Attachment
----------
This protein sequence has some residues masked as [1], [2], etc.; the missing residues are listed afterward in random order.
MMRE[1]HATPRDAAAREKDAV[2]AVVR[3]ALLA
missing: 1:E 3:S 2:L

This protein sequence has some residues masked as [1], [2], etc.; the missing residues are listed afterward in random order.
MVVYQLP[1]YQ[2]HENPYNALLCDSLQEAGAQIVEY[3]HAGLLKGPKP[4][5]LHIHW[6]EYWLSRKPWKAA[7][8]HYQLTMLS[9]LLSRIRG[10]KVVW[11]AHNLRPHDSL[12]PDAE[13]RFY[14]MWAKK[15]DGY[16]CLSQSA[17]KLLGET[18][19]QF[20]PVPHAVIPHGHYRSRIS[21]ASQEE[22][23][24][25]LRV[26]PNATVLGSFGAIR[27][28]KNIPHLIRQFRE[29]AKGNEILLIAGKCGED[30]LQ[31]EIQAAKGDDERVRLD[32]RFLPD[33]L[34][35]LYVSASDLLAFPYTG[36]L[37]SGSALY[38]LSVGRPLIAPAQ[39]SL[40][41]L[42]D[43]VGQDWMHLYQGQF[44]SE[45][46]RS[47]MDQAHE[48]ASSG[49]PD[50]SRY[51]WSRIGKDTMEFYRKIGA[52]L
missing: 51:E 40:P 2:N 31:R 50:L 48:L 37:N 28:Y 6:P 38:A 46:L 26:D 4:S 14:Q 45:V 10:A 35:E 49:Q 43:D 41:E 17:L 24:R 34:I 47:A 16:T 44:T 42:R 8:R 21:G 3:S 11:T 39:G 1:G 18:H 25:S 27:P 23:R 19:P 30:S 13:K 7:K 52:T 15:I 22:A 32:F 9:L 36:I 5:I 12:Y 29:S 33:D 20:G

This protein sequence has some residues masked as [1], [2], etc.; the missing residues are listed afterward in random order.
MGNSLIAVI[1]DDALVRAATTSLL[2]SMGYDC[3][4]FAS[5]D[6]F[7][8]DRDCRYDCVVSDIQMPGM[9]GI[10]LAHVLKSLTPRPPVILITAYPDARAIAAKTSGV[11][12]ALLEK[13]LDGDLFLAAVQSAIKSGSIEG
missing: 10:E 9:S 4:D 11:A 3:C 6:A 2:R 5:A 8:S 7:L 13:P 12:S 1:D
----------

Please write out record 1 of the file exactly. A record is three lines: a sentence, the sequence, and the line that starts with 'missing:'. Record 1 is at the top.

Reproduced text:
This protein sequence has some residues masked as [1], [2], etc.; the missing residues are listed afterward in random order.
MMRE[1]HATPRDAAAREKDAV[2]AVVR[3]ALLA
missing: 1:E 3:S 2:L